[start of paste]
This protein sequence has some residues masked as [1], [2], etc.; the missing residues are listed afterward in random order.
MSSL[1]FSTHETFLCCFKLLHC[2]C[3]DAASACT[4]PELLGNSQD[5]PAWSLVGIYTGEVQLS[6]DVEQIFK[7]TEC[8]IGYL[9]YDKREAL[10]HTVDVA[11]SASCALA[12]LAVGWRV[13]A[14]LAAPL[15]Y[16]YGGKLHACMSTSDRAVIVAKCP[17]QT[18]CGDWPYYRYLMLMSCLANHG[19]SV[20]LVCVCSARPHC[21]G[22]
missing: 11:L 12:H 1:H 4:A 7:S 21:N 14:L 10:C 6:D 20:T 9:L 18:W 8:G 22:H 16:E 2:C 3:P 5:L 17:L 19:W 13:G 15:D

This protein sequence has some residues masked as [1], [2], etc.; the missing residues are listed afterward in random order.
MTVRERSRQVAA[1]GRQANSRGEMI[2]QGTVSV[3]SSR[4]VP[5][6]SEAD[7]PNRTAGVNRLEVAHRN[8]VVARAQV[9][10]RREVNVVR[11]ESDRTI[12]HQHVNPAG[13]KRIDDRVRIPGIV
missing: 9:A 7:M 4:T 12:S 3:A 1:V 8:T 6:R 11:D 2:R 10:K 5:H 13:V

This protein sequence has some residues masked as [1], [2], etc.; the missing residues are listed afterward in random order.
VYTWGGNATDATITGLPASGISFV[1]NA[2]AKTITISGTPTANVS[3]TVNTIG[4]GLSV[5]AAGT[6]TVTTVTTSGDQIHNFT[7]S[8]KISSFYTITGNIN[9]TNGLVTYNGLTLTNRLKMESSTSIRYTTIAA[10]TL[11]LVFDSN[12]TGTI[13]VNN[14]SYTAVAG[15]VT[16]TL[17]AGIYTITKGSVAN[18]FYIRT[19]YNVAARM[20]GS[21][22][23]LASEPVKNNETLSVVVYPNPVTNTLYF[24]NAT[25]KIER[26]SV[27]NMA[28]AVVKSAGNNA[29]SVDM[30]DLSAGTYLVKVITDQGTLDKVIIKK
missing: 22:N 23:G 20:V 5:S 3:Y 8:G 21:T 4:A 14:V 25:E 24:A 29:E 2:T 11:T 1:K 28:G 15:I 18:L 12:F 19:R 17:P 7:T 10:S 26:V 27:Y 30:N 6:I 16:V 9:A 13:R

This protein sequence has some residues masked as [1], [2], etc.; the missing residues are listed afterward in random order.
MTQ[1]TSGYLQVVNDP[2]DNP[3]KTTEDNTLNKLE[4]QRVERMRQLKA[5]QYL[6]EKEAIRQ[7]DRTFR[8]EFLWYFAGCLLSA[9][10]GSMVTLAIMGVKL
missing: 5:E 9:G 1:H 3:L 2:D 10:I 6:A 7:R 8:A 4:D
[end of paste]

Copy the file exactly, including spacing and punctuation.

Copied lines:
This protein sequence has some residues masked as [1], [2], etc.; the missing residues are listed afterward in random order.
MSSL[1]FSTHETFLCCFKLLHC[2]C[3]DAASACT[4]PELLGNSQD[5]PAWSLVGIYTGEVQLS[6]DVEQIFK[7]TEC[8]IGYL[9]YDKREAL[10]HTVDVA[11]SASCALA[12]LAVGWRV[13]A[14]LAAPL[15]Y[16]YGGKLHACMSTSDRAVIVAKCP[17]QT[18]CGDWPYYRYLMLMSCLANHG[19]SV[20]LVCVCSARPHC[21]G[22]
missing: 11:L 12:H 1:H 4:A 7:S 21:N 14:L 10:C 6:D 20:T 9:L 18:W 8:G 22:H 16:E 2:C 3:P 5:L 17:L 19:W 13:G 15:D

This protein sequence has some residues masked as [1], [2], etc.; the missing residues are listed afterward in random order.
MTVRERSRQVAA[1]GRQANSRGEMI[2]QGTVSV[3]SSR[4]VP[5][6]SEAD[7]PNRTAGVNRLEVAHRN[8]VVARAQV[9][10]RREVNVVR[11]ESDRTI[12]HQHVNPAG[13]KRIDDRVRIPGIV
missing: 9:A 7:M 4:T 12:S 3:A 1:V 8:T 6:R 11:D 2:R 10:K 5:H 13:V

This protein sequence has some residues masked as [1], [2], etc.; the missing residues are listed afterward in random order.
VYTWGGNATDATITGLPASGISFV[1]NA[2]AKTITISGTPTANVS[3]TVNTIG[4]GLSV[5]AAGT[6]TVTTVTTSGDQIHNFT[7]S[8]KISSFYTITGNIN[9]TNGLVTYNGLTLTNRLKMESSTSIRYTTIAA[10]TL[11]LVFDSN[12]TGTI[13]VNN[14]SYTAVAG[15]VT[16]TL[17]AGIYTITKGSVAN[18]FYIRT[19]YNVAARM[20]GS[21][22][23]LASEPVKNNETLSVVVYPNPVTNTLYF[24]NAT[25]KIER[26]SV[27]NMA[28]AVVKSAGNNA[29]SVDM[30]DLSAGTYLVKVITDQGTLDKVIIKK
missing: 22:N 23:G 20:V 5:S 3:Y 8:G 21:T 4:A 14:V 25:E 24:A 29:E 2:T 11:T 1:K 28:G 15:I 18:L 12:F 19:R 17:P 7:T 10:S 26:V 27:Y 30:N 6:I 16:V 9:A 13:R

This protein sequence has some residues masked as [1], [2], etc.; the missing residues are listed afterward in random order.
MTQ[1]TSGYLQVVNDP[2]DNP[3]KTTEDNTLNKLE[4]QRVERMRQLKA[5]QYL[6]EKEAIRQ[7]DRTFR[8]EFLWYFAGCLLSA[9][10]GSMVTLAIMGVKL
missing: 5:E 9:G 1:H 3:L 2:D 10:I 6:A 7:R 8:A 4:D